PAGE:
Hayward has pleaded facts sufficient for a claim of excessive force in violation of the Eighth Amendment. The use of force in a custodial setting violates the Eighth Amendment's prohibition against cruel and unusual punishment when it is not applied in a good-faith effort to maintain or restore discipline but, rather, is administered "maliciously and sadistically to cause harm." Hudson v. McMillan, 503 U.S. 1, 5-6 (1992); Sears v. Roberts, 922 F.3d 1199, 1205 (11th Cir. 2019). It is not necessary that the use of force resulted in a serious injury, as the focus is directed to the nature of the act, not its degree. Wilkins v. Gaddy, 559 U.S. 34, 37-38 (2010).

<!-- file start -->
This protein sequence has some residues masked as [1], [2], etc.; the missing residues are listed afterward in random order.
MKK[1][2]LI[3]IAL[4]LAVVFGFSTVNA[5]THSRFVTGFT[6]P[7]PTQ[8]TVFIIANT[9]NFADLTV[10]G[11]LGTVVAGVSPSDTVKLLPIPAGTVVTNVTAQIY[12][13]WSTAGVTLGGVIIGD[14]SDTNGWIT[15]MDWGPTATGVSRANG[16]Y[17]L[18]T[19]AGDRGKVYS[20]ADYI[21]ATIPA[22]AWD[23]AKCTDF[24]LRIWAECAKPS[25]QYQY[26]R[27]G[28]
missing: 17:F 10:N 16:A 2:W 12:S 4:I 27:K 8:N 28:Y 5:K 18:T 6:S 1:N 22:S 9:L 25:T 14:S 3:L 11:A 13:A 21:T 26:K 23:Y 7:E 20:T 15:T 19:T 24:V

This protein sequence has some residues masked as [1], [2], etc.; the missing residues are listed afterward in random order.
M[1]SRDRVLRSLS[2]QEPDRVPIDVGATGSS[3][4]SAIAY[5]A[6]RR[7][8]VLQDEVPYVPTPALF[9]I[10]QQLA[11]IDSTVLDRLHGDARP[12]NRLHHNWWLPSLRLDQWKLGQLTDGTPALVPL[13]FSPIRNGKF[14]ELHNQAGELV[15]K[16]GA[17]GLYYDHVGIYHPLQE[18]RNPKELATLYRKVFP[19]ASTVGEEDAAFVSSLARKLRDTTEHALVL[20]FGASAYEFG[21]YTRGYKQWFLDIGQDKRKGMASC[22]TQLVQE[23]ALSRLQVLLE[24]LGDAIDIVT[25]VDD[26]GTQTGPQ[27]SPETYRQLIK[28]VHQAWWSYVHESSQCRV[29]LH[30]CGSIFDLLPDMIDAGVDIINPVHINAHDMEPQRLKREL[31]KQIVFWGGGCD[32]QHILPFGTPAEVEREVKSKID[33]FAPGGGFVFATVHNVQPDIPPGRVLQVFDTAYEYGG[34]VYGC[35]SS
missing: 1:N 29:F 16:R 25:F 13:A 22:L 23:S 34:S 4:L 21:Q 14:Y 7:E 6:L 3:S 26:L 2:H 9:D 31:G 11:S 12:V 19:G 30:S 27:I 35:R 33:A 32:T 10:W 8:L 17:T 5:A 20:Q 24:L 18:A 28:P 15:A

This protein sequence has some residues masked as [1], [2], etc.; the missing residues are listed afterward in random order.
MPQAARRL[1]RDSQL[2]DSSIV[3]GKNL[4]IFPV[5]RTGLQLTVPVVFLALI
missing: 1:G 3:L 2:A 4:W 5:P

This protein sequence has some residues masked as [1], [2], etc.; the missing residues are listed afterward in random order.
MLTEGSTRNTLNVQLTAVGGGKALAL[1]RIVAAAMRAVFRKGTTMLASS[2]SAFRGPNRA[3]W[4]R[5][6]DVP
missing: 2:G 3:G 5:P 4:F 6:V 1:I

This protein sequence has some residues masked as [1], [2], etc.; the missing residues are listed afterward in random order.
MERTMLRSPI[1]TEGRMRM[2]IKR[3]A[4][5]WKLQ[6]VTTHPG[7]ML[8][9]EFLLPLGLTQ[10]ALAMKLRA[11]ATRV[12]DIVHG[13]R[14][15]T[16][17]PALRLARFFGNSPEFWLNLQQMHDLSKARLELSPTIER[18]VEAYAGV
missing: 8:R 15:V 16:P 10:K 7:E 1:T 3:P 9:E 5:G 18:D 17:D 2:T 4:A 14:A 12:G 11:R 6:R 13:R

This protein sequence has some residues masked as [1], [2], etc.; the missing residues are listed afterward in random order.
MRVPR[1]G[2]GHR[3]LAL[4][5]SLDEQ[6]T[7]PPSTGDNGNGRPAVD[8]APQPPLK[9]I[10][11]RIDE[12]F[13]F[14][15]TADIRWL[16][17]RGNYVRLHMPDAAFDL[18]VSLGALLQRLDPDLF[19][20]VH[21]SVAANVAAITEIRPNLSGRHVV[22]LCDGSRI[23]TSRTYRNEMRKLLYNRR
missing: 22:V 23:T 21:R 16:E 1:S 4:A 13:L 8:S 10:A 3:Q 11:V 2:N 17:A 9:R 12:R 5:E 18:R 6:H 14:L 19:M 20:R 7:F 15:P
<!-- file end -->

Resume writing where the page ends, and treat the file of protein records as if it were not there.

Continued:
Hayward adequately alleges that John Doe 1 and John Doe 2 used excessive force against him. Though reasonable force may be deployed to promote and ensure compliance with instructions and rules, see Bailey v. Hughes,815 F.Supp.2d 1246 (M.D. Ala. 2011), Hayward alleges he did not resist the transfer, beyond voicing general concerns for his safety. Doc. 1 at 5. Despite this lack of resistance, John Doe 1 pushed Hayward against a wall and John Doe 2 shot him with a ...


Buy This Entire Record For $7.95

Download the entire decision to receive the complete text, official citation,
docket number, dissents and concurrences, and footnotes for this case.

Learn more about what you receive with purchase of this case.